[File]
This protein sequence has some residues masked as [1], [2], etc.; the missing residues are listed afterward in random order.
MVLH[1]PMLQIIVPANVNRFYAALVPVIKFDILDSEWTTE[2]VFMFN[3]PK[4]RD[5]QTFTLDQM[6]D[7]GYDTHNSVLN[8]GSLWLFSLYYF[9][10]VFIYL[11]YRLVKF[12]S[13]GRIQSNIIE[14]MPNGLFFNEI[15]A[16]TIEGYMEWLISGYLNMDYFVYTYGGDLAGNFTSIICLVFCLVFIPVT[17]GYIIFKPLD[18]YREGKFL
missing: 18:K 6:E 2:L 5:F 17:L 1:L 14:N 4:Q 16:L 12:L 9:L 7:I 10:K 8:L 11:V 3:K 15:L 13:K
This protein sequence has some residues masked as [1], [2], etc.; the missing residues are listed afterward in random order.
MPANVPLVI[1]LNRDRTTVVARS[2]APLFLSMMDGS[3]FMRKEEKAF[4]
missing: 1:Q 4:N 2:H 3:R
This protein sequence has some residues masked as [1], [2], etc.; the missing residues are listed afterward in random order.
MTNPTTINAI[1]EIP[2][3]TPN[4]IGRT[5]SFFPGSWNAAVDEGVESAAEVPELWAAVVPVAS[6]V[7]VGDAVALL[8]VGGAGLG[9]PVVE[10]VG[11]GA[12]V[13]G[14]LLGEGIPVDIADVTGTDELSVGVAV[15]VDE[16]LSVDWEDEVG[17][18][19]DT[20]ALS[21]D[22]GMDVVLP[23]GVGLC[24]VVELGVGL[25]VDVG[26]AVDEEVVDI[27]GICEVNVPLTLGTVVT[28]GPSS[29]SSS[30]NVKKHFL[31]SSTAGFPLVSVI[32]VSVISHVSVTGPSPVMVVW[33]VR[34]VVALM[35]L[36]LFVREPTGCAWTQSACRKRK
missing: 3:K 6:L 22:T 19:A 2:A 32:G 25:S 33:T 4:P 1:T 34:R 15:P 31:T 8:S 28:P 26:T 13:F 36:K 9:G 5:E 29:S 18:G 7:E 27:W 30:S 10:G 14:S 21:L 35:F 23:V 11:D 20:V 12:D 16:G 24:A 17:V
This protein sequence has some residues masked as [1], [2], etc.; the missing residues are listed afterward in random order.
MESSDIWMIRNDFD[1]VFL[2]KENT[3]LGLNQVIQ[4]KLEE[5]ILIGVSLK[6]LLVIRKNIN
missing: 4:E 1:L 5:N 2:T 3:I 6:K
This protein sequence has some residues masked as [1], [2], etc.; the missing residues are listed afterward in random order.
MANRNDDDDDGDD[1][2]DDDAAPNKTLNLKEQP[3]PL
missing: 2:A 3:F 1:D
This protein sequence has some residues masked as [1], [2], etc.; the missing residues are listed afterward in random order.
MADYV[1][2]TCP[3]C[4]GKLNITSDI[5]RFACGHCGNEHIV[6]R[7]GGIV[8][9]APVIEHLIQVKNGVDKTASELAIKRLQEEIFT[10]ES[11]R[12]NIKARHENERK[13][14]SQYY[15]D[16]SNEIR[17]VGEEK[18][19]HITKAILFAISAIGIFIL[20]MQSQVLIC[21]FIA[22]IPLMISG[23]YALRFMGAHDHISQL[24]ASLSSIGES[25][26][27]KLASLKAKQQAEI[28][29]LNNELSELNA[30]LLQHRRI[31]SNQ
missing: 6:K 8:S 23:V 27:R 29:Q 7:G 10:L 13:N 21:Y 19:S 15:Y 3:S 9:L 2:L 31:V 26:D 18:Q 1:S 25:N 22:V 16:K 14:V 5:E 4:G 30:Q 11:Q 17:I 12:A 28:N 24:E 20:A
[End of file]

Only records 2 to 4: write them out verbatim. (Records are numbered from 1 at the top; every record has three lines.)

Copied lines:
This protein sequence has some residues masked as [1], [2], etc.; the missing residues are listed afterward in random order.
MPANVPLVI[1]LNRDRTTVVARS[2]APLFLSMMDGS[3]FMRKEEKAF[4]
missing: 1:Q 4:N 2:H 3:R
This protein sequence has some residues masked as [1], [2], etc.; the missing residues are listed afterward in random order.
MTNPTTINAI[1]EIP[2][3]TPN[4]IGRT[5]SFFPGSWNAAVDEGVESAAEVPELWAAVVPVAS[6]V[7]VGDAVALL[8]VGGAGLG[9]PVVE[10]VG[11]GA[12]V[13]G[14]LLGEGIPVDIADVTGTDELSVGVAV[15]VDE[16]LSVDWEDEVG[17][18][19]DT[20]ALS[21]D[22]GMDVVLP[23]GVGLC[24]VVELGVGL[25]VDVG[26]AVDEEVVDI[27]GICEVNVPLTLGTVVT[28]GPSS[29]SSS[30]NVKKHFL[31]SSTAGFPLVSVI[32]VSVISHVSVTGPSPVMVVW[33]VR[34]VVALM[35]L[36]LFVREPTGCAWTQSACRKRK
missing: 3:K 6:L 22:T 19:A 2:A 32:G 25:S 33:T 4:P 1:T 34:R 15:P 31:T 8:S 28:P 26:T 13:F 36:K 9:G 5:E 29:S 18:G 7:E 27:W 30:S 10:G 14:S 21:L 35:F 23:V 11:D 20:V 12:D 16:G 24:A 17:V
This protein sequence has some residues masked as [1], [2], etc.; the missing residues are listed afterward in random order.
MESSDIWMIRNDFD[1]VFL[2]KENT[3]LGLNQVIQ[4]KLEE[5]ILIGVSLK[6]LLVIRKNIN
missing: 4:E 1:L 5:N 2:T 3:I 6:K